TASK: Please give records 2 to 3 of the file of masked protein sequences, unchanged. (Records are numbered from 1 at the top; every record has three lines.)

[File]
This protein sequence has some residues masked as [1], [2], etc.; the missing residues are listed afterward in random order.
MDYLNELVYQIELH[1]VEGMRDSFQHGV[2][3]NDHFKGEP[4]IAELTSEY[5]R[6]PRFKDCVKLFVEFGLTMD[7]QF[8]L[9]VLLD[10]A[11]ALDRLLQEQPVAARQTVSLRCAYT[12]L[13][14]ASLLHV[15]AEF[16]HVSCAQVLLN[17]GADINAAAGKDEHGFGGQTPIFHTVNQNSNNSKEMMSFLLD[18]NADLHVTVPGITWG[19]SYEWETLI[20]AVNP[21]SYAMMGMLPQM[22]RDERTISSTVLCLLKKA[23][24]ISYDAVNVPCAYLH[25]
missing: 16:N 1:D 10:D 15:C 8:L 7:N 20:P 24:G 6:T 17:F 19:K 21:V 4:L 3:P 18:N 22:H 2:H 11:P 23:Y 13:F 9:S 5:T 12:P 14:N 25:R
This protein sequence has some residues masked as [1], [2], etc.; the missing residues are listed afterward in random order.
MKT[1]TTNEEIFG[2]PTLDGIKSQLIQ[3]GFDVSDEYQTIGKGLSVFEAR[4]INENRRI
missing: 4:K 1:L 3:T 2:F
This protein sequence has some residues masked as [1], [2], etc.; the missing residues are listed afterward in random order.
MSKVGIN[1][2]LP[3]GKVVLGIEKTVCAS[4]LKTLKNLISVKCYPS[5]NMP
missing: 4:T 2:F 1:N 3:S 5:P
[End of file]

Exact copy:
This protein sequence has some residues masked as [1], [2], etc.; the missing residues are listed afterward in random order.
MKT[1]TTNEEIFG[2]PTLDGIKSQLIQ[3]GFDVSDEYQTIGKGLSVFEAR[4]INENRRI
missing: 4:K 1:L 3:T 2:F
This protein sequence has some residues masked as [1], [2], etc.; the missing residues are listed afterward in random order.
MSKVGIN[1][2]LP[3]GKVVLGIEKTVCAS[4]LKTLKNLISVKCYPS[5]NMP
missing: 4:T 2:F 1:N 3:S 5:P